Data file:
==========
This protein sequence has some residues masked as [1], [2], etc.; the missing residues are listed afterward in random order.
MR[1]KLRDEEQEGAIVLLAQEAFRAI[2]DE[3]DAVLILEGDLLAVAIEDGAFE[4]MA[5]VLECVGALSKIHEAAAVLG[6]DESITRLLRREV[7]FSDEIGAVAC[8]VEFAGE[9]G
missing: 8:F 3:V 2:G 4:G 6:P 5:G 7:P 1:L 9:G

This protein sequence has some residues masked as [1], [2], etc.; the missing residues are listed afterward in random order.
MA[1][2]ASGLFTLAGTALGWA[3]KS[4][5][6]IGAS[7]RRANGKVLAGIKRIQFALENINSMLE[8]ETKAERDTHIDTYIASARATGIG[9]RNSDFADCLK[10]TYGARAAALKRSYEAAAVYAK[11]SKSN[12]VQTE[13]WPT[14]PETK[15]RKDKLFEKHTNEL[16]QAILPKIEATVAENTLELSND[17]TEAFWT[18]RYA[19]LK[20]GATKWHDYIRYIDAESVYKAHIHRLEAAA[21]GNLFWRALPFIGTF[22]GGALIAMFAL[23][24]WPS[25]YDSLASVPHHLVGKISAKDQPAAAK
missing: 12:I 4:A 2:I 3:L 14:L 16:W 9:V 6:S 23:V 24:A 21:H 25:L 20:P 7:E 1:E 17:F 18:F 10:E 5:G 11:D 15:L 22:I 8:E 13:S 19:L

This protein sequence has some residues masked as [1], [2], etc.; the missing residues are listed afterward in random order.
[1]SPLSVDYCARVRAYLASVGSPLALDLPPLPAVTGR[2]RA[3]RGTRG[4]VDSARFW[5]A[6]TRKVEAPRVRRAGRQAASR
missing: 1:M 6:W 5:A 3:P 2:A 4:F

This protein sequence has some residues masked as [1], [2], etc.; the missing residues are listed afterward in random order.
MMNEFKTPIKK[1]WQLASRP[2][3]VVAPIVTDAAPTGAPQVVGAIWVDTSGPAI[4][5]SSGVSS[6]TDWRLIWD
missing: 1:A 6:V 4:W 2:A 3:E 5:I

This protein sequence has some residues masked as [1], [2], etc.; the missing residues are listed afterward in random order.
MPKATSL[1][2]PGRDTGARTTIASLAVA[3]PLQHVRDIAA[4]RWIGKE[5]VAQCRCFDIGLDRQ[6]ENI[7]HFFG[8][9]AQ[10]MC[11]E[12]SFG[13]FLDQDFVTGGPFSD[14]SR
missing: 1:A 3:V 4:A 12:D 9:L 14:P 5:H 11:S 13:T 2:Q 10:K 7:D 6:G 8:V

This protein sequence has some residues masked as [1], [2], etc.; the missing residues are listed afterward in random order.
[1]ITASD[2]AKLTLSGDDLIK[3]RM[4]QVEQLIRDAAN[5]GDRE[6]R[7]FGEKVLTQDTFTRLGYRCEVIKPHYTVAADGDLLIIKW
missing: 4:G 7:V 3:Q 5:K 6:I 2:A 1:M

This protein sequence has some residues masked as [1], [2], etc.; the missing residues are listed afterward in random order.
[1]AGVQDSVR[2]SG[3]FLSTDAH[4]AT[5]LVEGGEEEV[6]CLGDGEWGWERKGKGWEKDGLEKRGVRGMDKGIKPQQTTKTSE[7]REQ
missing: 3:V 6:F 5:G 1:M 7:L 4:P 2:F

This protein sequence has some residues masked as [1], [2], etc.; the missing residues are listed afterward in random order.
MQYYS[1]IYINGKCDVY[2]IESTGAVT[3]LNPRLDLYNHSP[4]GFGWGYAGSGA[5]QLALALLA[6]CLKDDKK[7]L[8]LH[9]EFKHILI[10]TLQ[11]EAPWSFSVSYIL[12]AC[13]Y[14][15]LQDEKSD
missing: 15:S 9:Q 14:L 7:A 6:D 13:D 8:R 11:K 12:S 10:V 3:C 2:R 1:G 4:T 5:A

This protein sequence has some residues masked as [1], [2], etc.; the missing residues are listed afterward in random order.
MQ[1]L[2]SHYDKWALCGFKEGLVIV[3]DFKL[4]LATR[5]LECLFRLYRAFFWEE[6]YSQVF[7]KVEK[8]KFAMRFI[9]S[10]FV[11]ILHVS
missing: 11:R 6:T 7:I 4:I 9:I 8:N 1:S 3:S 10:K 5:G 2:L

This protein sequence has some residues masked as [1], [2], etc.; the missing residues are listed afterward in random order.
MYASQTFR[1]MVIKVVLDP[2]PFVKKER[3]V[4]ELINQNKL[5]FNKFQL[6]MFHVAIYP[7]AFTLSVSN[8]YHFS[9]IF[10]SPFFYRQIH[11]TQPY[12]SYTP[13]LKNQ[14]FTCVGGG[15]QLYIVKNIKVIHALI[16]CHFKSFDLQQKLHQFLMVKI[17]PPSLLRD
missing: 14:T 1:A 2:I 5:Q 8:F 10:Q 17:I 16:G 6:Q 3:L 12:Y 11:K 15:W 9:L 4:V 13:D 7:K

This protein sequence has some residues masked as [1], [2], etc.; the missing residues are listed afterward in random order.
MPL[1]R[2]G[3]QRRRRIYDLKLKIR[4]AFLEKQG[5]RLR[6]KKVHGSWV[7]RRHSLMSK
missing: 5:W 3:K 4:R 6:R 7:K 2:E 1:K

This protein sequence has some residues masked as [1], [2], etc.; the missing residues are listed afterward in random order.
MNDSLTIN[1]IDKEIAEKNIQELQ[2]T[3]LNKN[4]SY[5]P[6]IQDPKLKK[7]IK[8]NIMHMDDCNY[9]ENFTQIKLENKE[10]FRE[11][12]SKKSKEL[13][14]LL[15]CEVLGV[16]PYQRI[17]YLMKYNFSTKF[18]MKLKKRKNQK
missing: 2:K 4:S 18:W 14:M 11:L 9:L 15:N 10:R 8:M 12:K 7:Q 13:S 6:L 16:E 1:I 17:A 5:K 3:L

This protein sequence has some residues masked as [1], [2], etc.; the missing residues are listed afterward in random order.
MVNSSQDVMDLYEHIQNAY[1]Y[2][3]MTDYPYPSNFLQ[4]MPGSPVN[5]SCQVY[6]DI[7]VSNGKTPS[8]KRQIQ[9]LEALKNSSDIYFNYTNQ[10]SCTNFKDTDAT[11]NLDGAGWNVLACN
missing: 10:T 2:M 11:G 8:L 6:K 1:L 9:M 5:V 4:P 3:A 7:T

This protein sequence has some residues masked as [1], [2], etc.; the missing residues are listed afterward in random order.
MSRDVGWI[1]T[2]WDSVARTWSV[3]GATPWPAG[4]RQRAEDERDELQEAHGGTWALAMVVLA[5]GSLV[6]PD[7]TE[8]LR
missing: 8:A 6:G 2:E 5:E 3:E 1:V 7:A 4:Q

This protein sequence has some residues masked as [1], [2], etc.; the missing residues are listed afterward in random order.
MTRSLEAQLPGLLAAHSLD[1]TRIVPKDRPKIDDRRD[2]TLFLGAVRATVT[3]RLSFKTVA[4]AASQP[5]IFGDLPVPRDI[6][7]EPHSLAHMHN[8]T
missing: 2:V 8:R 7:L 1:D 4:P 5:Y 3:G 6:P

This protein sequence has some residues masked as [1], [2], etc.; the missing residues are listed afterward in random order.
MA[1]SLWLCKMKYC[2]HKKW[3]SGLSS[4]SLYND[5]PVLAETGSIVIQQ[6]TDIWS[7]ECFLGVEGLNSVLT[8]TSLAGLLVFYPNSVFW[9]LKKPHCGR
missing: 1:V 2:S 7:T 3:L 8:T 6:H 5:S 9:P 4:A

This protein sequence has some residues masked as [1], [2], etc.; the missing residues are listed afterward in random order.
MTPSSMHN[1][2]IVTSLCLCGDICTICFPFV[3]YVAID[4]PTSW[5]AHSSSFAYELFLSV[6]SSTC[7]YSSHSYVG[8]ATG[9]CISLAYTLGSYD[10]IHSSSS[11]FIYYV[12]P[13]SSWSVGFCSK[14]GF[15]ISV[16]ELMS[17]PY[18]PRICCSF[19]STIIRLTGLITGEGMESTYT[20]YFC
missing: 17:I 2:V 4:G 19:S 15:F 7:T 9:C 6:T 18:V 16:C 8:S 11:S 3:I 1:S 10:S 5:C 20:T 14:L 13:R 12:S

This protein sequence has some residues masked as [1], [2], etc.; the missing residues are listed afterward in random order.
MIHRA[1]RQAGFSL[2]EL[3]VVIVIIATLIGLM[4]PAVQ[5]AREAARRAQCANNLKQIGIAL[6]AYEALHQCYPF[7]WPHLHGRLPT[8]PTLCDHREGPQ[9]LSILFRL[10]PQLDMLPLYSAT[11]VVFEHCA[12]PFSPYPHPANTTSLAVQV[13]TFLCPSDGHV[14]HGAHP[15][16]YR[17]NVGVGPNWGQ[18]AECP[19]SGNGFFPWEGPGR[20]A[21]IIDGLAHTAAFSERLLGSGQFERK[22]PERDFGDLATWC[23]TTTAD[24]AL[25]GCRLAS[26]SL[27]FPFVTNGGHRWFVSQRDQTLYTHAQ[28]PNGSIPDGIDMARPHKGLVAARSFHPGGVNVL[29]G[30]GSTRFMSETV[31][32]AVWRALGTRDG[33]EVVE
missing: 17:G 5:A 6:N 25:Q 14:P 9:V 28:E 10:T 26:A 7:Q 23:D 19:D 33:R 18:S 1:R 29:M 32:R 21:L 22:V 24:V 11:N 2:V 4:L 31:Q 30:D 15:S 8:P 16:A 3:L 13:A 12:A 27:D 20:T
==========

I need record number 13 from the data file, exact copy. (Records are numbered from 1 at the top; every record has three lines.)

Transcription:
This protein sequence has some residues masked as [1], [2], etc.; the missing residues are listed afterward in random order.
MVNSSQDVMDLYEHIQNAY[1]Y[2][3]MTDYPYPSNFLQ[4]MPGSPVN[5]SCQVY[6]DI[7]VSNGKTPS[8]KRQIQ[9]LEALKNSSDIYFNYTNQ[10]SCTNFKDTDAT[11]NLDGAGWNVLACN
missing: 10:T 2:M 11:G 8:L 6:K 1:L 9:M 5:V 4:P 3:A 7:T